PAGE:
SoftBank CEO Takes His Case for T-Mobile Deal to the People
Of the top 16 national economies, the U.S. is ranked 15th for wireless broadband speeds despite ranking second for the cost of wireless service. SoftBank CEO Masayoshi Son is using that to lobby for support for a deal by SoftBank's Sprint to acquire T-Mobile. Regulatory agencies have suggested a merger might not be approved.
Son is trying to change that stance by suggesting a price war would be possible if Sprint combined with T-Mobile. In a rare U.S. appearance, the CEO of the Japanese telecom giant spoke in front of the U.S. Chamber of Commerce and then talked with reporters about the deal. Son touted the benefits of having three strong wireless service providers in the U.S., noting that Sprint in Japan had brought down wireless prices while boosting speeds.
To the Public
Sprint executives met with the U.S. Department of Justice earlier this year but did not receive an encouraging response on the proposed merger due to antitrust concerns. So Son is looking to convince consumers and business executives of the merger's benefits, appearing before the U.S. Chamber, speaking with the press and doing an interview with PBS television's Charlie Rose on his visit to the U.S.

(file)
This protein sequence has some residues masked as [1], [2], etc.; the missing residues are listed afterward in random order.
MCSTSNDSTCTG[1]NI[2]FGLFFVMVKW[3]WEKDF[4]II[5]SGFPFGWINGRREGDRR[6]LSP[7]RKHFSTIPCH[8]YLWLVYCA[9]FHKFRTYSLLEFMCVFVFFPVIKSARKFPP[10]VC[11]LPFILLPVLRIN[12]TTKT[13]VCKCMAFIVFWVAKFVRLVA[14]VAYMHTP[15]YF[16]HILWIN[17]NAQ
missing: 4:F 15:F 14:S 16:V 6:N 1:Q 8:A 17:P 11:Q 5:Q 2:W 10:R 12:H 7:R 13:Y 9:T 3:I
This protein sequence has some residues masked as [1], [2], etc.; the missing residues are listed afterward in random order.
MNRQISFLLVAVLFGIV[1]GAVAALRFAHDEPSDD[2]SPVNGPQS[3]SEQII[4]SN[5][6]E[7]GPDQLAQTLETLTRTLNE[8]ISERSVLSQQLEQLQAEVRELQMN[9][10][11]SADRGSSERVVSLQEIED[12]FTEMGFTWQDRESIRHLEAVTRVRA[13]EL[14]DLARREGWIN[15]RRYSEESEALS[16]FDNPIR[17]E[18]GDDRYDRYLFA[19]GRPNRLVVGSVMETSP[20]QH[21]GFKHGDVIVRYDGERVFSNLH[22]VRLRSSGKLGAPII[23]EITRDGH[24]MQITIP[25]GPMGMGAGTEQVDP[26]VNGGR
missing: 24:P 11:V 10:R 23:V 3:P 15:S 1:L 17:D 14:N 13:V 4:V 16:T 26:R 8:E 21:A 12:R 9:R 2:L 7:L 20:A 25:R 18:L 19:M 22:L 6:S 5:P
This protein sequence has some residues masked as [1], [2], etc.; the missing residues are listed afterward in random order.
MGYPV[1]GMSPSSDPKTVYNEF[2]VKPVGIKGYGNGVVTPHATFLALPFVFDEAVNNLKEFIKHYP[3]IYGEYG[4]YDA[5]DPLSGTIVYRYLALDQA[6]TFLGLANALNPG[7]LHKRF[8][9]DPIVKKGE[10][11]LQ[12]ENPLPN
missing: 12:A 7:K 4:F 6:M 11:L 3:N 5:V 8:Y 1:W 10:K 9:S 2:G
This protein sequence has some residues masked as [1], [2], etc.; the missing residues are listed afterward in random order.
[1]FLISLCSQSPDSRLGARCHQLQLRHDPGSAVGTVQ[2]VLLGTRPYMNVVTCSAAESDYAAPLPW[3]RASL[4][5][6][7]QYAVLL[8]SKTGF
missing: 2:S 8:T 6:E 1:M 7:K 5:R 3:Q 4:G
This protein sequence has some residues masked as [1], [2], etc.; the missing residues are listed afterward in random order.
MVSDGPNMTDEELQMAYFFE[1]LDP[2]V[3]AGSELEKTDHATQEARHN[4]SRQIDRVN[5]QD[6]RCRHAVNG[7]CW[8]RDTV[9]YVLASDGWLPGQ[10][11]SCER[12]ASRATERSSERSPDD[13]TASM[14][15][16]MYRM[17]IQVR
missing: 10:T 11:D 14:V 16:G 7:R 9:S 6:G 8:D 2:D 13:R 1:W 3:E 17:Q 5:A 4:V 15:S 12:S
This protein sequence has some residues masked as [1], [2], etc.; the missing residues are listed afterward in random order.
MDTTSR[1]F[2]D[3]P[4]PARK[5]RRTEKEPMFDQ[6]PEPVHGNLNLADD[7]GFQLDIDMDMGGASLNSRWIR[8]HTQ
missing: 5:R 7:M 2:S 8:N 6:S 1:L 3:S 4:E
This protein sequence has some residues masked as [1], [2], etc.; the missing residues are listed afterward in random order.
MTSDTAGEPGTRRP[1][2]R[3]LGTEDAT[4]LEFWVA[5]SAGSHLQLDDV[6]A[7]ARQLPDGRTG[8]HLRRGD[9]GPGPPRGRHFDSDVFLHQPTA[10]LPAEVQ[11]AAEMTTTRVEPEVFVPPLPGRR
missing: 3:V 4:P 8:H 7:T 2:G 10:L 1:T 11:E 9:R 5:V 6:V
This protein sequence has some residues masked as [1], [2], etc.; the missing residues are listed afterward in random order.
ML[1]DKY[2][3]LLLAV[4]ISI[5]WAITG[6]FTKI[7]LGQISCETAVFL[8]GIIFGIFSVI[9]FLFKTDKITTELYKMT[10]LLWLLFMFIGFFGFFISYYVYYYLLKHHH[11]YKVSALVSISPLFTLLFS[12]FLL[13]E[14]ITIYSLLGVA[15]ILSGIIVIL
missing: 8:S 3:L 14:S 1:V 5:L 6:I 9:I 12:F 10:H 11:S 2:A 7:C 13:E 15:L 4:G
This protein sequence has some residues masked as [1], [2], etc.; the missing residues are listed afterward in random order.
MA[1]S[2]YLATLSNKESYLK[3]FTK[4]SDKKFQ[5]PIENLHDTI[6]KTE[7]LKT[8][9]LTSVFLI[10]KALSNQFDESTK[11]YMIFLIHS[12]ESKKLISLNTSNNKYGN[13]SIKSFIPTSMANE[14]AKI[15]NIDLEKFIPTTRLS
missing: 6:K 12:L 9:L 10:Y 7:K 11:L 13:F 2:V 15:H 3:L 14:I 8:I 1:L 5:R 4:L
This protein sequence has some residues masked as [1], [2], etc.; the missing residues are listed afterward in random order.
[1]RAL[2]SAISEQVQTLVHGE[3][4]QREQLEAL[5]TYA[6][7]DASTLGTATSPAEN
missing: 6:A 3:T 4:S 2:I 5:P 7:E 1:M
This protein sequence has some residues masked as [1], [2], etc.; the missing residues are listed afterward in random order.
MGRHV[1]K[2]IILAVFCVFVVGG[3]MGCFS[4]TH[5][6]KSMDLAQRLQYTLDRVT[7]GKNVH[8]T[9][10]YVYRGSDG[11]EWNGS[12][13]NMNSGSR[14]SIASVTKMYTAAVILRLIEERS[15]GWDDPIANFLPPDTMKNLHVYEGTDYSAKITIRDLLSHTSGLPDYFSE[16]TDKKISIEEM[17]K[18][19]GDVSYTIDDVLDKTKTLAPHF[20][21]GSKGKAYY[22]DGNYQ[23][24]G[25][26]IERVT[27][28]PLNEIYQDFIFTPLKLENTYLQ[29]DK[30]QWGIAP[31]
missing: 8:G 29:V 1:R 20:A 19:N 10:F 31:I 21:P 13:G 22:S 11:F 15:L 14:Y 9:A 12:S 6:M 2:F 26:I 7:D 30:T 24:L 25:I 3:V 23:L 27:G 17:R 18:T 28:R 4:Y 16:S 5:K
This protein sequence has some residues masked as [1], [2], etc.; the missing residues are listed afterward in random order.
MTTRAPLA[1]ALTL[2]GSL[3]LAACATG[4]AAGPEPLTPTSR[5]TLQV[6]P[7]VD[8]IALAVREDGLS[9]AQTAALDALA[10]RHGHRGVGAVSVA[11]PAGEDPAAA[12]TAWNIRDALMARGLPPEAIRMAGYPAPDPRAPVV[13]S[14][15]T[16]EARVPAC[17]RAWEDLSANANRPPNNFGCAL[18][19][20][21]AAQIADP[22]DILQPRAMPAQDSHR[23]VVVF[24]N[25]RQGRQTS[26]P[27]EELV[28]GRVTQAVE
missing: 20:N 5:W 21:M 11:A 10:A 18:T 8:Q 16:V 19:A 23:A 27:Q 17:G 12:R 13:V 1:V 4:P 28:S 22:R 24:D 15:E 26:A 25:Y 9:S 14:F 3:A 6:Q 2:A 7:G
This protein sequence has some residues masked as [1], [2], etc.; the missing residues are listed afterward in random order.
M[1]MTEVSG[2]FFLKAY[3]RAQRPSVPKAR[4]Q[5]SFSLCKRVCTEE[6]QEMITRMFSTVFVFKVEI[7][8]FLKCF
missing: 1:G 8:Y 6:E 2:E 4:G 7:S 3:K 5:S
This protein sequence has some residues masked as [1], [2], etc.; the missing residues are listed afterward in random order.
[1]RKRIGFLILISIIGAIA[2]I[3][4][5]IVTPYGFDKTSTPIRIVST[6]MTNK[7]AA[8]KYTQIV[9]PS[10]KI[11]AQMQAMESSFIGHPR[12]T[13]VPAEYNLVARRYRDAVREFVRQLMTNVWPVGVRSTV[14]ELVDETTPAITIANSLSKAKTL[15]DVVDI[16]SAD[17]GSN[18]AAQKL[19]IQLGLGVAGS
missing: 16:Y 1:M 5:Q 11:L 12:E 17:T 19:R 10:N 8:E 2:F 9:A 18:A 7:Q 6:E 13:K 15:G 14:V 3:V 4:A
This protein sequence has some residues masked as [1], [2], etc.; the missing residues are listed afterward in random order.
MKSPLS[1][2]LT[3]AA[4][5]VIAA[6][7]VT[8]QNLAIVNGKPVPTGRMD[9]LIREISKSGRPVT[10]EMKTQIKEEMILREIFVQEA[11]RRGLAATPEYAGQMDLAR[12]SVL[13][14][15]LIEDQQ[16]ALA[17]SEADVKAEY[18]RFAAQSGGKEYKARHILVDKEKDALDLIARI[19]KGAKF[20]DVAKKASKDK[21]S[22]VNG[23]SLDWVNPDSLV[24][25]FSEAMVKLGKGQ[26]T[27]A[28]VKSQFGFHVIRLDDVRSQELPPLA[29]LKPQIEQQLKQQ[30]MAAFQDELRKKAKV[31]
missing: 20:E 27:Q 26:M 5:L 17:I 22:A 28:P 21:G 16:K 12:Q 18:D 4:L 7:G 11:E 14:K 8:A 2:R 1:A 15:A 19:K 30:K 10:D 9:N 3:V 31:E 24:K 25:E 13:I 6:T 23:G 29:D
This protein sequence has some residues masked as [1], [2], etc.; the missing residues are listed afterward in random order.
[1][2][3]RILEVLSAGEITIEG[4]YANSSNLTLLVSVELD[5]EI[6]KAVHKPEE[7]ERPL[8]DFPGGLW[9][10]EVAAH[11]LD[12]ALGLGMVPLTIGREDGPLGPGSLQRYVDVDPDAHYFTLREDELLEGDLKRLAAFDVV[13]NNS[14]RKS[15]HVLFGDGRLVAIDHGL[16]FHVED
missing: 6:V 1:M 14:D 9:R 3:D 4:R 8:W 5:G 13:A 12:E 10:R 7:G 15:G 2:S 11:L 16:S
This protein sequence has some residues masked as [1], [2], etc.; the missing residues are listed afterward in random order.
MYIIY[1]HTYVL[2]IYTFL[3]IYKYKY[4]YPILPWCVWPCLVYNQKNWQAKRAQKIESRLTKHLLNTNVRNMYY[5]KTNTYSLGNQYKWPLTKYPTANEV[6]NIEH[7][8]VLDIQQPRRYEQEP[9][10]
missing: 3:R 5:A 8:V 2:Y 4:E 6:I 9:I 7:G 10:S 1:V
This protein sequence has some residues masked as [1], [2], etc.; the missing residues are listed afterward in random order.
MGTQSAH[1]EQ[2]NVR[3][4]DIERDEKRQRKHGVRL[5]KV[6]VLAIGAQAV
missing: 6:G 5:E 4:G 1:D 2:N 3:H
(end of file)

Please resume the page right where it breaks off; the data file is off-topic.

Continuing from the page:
Even if Sprint were to try and become more competitive, Son said, it would fail without a merger because of the carrier's negative cash flow and small size. "We can start a small fight but it does not scale, it does not last, it's not sustainable," the CEO said. "…We need to have a real fight -- a long and deep and heavy fight. And for that we need scale."
Lack of Coverage
One of the issues pointed out in regard to a possible merger of Sprint and T-Mobile is that even though there would be an increase in wireless spectrum, geographic coverage would still lack in comparison with AT&T and Verizon Wireless.
By the end of 2014, Sprint and T-Mobile will still not be able to offer LTE coverage for more than 50 million Americans, compared with the top two carriers which cover the majority of the 317 million Americans. This means that if a merger were to occur, the lack of coverage would still be an issue since both carriers do not offer LTE in similar areas. Given the financial trouble that Sprint is already in and the massive network upgrades that are under way, a merger may not provide the same benefit to consumers that Son has suggested.